GIVEAWAY: 3 copies of The Witch’s Daughter – PETROGRAD
Talking Location With author Sierra Godfrey – CYCLADES (Santorini)
21st September 2023
#TalkingLocationWith... Sierra Godfrey, author of The Second Chance Hotel – CYCLADES (Santorini).
My new novel, The Second Chance Hotel, is set on a small Greek island called Asteri. Asteri is a Cycladic island situated near somewhere around Naxos in the Aegean Sea. Its main crops are like those of many islands in the region—olives, pistachios, and grapes. Dramatic cliffs plunge into the sea at the edges, leftover from the ancient volcanic blast of nearby islands, creating little slices of sandy heaven that are only accessible via breathtaking switchback goat trails.
Except Asteri doesn’t exist.
The novel follows Amelia and James, who meet on Asteri only to get accidentally married and inherit the hotel they’re staying in in one drunken night. I chose to use a fictional island so I could control the environment. Having lived in Santorini for a few years when I was a kid and visited several other islands, I didn’t want to do an island injustice by not describing it as it currently is. Santorini is one of the most visited islands in the Aegean Sea, and it’s changed incredibly to reflect that over the years.
I never saw Amelia and James’s kind of drama when I lived on Santorini, but there was a slow, warm set of impressions that sank into my soul along the way. Blue skies, black-sand beaches, a dramatic landscape striped with geologic scars, and food specific to this small volcanic island informed my Greece. Night skies so dark (because then there was a lot less light on the island; this might be less true now) that the stars stood brighter, the Milky Way a blurry swath, and slow-moving satellites visible.
There is so much about Santorini that is uniquely incredible—not the least of which because it’s a slumbering volcano with a history. That much is obvious, because the island consists of crescent-shaped pieces curled around its caldera. Over 3,000 years ago, it erupted in a blast that was one of the largest volcanic events on Earth, smothering the Minoan settlement of Akrotiri, which you can visit on Santorini, in a layer of pumice—but there was little evidence of bodies, suggesting people had advance warning.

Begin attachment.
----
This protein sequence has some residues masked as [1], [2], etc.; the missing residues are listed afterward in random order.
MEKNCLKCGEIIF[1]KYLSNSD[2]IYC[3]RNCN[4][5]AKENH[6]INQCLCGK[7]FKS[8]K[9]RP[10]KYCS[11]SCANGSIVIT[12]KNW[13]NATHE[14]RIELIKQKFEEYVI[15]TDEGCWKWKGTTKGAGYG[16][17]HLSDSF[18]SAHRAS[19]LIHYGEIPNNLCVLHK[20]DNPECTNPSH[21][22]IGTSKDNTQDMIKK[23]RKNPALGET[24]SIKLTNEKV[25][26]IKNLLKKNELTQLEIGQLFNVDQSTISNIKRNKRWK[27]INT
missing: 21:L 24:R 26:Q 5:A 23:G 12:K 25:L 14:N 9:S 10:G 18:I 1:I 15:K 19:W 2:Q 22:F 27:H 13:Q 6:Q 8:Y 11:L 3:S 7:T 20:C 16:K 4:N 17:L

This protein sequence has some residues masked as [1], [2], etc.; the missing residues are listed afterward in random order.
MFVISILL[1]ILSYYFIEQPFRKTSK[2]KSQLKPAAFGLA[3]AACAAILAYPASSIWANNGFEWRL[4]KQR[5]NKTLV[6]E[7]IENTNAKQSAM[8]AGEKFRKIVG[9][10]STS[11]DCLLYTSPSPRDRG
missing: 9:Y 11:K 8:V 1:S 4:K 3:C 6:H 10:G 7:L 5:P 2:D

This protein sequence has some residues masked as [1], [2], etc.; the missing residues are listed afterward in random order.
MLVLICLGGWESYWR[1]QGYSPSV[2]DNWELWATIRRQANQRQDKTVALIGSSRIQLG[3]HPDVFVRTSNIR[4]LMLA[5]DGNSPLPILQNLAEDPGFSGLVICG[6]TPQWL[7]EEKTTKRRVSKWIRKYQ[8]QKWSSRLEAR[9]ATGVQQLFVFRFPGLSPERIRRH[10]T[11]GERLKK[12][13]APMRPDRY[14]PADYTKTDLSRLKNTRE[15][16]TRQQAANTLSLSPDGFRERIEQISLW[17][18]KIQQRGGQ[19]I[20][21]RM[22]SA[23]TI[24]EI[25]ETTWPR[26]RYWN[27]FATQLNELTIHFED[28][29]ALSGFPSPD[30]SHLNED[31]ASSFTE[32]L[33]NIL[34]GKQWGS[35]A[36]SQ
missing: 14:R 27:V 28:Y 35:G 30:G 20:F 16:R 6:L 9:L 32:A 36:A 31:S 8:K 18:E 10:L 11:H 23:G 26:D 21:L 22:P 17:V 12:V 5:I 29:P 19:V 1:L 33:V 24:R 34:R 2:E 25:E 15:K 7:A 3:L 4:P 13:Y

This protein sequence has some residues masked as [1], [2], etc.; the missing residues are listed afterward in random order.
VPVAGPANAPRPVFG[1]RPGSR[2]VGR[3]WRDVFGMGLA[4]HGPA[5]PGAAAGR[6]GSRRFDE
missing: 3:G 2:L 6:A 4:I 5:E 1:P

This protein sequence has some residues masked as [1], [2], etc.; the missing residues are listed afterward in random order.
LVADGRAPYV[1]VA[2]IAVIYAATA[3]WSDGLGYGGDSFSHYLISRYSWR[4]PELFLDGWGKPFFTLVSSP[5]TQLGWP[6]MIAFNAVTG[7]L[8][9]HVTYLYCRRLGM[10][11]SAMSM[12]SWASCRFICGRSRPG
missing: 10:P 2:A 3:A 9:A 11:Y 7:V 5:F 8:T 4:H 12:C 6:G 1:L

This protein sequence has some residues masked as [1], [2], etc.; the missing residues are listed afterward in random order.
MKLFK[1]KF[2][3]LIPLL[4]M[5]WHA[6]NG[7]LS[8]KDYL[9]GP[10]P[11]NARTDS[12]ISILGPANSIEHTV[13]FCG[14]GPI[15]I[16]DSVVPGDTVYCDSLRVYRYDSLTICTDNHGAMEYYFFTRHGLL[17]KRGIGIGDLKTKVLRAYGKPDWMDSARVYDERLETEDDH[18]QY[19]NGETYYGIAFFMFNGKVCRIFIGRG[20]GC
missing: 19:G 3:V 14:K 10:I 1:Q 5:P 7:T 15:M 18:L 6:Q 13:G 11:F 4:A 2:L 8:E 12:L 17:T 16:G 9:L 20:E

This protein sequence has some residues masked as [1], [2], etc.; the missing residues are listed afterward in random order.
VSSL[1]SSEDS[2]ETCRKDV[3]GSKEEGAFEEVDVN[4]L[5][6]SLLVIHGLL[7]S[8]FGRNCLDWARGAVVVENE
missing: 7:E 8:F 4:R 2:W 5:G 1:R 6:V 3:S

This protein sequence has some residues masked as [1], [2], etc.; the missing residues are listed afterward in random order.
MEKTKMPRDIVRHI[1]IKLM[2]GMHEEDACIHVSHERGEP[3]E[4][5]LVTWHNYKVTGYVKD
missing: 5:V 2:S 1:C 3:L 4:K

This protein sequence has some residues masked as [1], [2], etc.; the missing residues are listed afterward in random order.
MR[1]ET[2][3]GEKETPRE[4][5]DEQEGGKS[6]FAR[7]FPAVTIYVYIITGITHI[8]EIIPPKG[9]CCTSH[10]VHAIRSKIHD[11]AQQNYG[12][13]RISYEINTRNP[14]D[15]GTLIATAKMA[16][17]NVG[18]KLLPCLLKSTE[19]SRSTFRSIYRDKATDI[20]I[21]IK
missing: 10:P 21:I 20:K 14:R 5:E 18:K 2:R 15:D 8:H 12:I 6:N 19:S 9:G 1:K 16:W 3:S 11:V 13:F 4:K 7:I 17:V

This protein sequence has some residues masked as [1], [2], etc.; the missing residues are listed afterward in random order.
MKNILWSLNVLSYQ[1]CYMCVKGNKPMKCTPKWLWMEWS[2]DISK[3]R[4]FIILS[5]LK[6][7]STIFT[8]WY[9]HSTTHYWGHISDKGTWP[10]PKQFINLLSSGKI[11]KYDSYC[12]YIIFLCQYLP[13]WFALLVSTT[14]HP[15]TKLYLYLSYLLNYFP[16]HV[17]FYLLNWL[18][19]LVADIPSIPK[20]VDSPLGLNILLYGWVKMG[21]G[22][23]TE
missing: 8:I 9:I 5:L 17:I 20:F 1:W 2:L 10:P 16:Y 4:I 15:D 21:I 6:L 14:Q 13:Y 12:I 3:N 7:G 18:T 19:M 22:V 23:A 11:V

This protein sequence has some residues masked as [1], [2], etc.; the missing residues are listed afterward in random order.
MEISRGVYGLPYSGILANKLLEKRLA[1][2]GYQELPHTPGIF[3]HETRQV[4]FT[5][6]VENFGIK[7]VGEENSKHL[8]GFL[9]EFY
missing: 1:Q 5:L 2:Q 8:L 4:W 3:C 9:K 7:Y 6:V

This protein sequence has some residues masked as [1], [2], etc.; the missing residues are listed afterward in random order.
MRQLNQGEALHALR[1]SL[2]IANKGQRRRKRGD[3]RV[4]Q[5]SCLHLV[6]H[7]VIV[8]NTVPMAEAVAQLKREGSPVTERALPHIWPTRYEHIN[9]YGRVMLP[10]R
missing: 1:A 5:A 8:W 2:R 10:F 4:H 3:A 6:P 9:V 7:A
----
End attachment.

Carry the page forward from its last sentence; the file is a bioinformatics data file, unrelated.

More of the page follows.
There hasn’t been any activity from the volcano since 1956, when a significant 7.5 earthquake struck. You can take a boat to Nea Kameni, the crater in the middle, and smell the steam and carbon dioxide for yourself. The main towns, Fira, Imerovigli, and Oia crust the broken rim.
Apart from touring ancient civilization sites, Santorini offers exceptional food. The island’s tomatoes are considered especially delicious from growing in volcanic soil. Island-grown fava beans, white eggplants, pistachios, and grapes are not to be missed. Enjoy the very dry white wine made from Assyritiko grapes, or the sweet vinsanto wines made from grapes that sit in the hot Aegean sun until they’re almost raisins before harvest.
Early readers have told me that The Second Chance Hotel makes them badly want to travel to Greece. If you do and visit Santorini, the best time to avoid crowds is early May and late October. Stay at the Boathouse on Kamari Beach with its excellent Blue Moon Bar, their famous pool bar, where my family friends, owners Spyros and Diane will make your stay incredible. Note, too, that the Boathouse is a lot less expensive (around 160 Euro for a sea view) than staying in Oia (which can be 500 Euro a night). Santorini is a small island—just seven miles wide by twelve miles long—and you can easily visit Oia for a lazy afternoon in a café or watch the sunset, which is especially spectacular there. It can be extremely crowded around sunset, and parking is limited, so plan ahead.
Other excellent things to do include hiking out to Skaros Rock near Imerovigli. Skaros Rock is an ancient Venetian fortress that affords gorgeous views of the caldera. Or get a 360 view of the island with a from Profitis Ilias monastery near Pyrgos. Fun fact: that there are more churches than homes on the island—this was true when I was a kid, and it’s still true now.
While I’ve focused on Santorini here, there are unique gifts from each island, and if you visit any part of Greece, I hope its simple magic captures you the way it did Amelia and James. The foundations of Asteri are very much baked from the acidic soil of Santorini—as are, I suspect, many of the hearts of people who have visited, loved, and lived the Aegean islands.
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